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Posted June 4, 2013
I thought the book was really good. The stories about Lars' and
I thought the book was really good. The stories about Lars' and James' cildhoods are especially pleasing to hear. I have read several differant Metallica Bio's and this one was deffinitaley the best. They are my favorite band and I love to jam to their songs all the time on the bass and guitar. They are a great insparation and this book brought that to life. Thanks Mike Wall.
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Posted May 26, 2012
Enter Enlightenment. Not a simple, soft, rehashing of the well
Enter Enlightenment.Was this review helpful? Yes NoThank you for your feedback. Report this reviewThank you, this review has been flagged.
Not a simple, soft, rehashing of the well documented history every hardcore Metallica fan already knows due to endless reruns and re-edits of vh1’s Behind the Music. Author Mick Wall pens the tale of the four horsemen with bone crushing intensity from the perspective of a British rock journalist. A lot of attention is focused on the early years, the Cliff Burton era in particular. For many fans; myself included, this is the best part of the story. The character building climb up the mountain to getting signed by a major record label is often way more riveting than the tales of excess and debauchery that usually follow. Wall’s own story covering the band is also interesting and offers a new perspective on what the boys were like at different phases of their journey to metal stardom.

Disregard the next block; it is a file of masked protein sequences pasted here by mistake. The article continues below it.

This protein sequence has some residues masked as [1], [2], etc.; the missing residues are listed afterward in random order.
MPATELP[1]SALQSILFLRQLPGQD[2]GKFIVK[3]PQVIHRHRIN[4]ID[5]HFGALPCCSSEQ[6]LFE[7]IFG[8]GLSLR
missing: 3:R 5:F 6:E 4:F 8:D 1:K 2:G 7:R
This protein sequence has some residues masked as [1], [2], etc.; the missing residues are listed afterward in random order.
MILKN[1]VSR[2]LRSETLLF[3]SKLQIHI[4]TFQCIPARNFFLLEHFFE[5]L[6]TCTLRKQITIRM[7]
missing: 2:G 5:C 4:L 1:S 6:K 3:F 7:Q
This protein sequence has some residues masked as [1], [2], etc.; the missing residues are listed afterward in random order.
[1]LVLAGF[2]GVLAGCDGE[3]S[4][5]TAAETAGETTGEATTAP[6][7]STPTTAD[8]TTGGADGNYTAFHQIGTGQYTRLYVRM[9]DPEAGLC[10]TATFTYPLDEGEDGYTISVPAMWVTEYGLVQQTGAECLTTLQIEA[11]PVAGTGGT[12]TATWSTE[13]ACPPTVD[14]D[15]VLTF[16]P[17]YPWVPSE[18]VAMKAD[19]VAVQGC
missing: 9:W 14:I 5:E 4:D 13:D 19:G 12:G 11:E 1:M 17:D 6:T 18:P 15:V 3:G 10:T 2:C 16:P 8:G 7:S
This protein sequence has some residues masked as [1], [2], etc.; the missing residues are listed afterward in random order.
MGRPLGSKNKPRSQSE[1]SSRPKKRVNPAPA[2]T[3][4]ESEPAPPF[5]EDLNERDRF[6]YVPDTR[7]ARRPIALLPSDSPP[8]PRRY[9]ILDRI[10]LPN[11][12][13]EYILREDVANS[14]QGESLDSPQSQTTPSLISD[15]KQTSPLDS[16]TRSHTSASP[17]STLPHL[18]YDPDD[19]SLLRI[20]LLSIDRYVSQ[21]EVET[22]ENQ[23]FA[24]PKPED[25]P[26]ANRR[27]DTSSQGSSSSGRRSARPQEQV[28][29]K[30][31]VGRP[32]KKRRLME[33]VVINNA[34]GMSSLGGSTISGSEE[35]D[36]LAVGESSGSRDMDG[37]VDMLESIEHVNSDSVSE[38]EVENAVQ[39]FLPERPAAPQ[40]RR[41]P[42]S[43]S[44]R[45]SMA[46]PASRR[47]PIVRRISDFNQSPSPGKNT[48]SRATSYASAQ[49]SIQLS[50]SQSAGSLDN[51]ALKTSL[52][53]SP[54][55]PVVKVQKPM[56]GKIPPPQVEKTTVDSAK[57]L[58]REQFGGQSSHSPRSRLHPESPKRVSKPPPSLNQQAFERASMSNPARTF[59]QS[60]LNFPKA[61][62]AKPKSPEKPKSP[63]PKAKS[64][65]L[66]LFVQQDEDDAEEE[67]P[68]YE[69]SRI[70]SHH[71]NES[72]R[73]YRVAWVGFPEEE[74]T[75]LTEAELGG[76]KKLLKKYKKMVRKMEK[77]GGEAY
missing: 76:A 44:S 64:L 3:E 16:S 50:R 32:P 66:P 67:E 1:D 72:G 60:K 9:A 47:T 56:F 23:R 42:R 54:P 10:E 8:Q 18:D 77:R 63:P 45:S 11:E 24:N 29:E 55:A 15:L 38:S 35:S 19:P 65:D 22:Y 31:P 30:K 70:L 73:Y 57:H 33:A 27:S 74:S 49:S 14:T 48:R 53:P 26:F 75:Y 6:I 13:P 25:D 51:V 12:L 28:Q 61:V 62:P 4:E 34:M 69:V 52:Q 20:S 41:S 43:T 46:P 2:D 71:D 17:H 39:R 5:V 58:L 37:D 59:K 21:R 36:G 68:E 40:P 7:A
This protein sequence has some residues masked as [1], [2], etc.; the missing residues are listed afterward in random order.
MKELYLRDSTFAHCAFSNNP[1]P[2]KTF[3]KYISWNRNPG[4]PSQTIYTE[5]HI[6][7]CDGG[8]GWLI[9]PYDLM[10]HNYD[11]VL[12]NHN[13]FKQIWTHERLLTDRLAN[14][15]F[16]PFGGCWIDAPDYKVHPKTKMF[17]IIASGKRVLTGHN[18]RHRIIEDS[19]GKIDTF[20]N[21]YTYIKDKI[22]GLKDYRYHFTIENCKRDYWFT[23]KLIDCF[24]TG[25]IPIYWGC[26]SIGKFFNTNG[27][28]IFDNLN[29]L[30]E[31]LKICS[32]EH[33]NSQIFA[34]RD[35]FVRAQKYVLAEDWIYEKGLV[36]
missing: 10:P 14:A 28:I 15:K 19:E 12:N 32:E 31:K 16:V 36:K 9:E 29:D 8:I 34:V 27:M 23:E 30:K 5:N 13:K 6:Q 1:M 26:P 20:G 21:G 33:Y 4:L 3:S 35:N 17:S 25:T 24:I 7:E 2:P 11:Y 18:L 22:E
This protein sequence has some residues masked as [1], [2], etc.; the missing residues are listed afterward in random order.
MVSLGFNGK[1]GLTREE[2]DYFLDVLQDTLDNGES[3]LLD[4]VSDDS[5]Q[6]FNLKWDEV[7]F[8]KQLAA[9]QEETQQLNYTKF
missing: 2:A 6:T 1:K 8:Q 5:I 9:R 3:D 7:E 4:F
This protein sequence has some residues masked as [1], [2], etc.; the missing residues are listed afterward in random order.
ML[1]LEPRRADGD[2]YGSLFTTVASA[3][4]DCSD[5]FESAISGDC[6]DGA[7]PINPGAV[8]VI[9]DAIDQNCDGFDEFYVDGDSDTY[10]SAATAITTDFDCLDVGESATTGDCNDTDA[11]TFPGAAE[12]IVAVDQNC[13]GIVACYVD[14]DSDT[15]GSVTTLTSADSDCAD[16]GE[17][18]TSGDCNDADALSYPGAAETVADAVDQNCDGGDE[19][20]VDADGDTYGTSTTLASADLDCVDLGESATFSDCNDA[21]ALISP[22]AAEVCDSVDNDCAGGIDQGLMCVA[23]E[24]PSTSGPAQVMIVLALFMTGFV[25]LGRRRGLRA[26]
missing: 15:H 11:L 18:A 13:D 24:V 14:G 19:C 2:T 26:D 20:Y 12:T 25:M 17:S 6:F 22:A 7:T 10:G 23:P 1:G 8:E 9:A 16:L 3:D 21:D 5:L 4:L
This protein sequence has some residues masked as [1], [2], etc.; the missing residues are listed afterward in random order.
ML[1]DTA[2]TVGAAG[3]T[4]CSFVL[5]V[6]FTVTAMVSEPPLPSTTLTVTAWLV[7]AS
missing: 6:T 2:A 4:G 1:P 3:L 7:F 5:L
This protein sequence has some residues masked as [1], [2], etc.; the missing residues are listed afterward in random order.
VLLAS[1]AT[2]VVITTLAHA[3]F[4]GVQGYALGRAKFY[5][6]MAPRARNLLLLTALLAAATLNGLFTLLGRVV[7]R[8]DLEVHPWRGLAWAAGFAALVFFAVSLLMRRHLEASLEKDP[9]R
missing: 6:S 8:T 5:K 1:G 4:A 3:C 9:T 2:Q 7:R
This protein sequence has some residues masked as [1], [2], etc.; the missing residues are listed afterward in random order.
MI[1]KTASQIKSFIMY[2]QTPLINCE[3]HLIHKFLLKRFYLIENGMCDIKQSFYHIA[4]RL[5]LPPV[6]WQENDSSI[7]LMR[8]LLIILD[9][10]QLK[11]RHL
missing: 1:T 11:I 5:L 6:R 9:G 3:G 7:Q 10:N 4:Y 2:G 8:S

Wall deserves much praise for cutting through all the metal hero worshipping hype and getting to the cold, brutal, and often ugly truth. Consider the mistreatment of Jason Newsted. He’s the Meg Griffin of Metallica. Placed in what is viewed through hindsight as an absolute unwinnable situation; the lads certainly didn’t welcome Jason with open arms and in fact, would eventually drive him away. James may write pummeling riff after pummeling riff, and Lars may have the business savvy of a billion dollar global entrepreneur mastermind ; but they seem like real a-holes when you get down to it. Why give the guy the job if you’re not willing to welcome him as a brother?
Wall dares to question Metallica’s relevance and what the future might hold for them. He also probes then phenomena of how they seem to do things that alienate their fans, i.e. the Black album, S&M, and the whole Napster debacle. Given the St. Anger, and Lulu records, I wonder if we are one Hetfield relapse away from the inevitable, career-ending Metallica country album. This is a must-read for any metal fan.
Posted May 24, 2011
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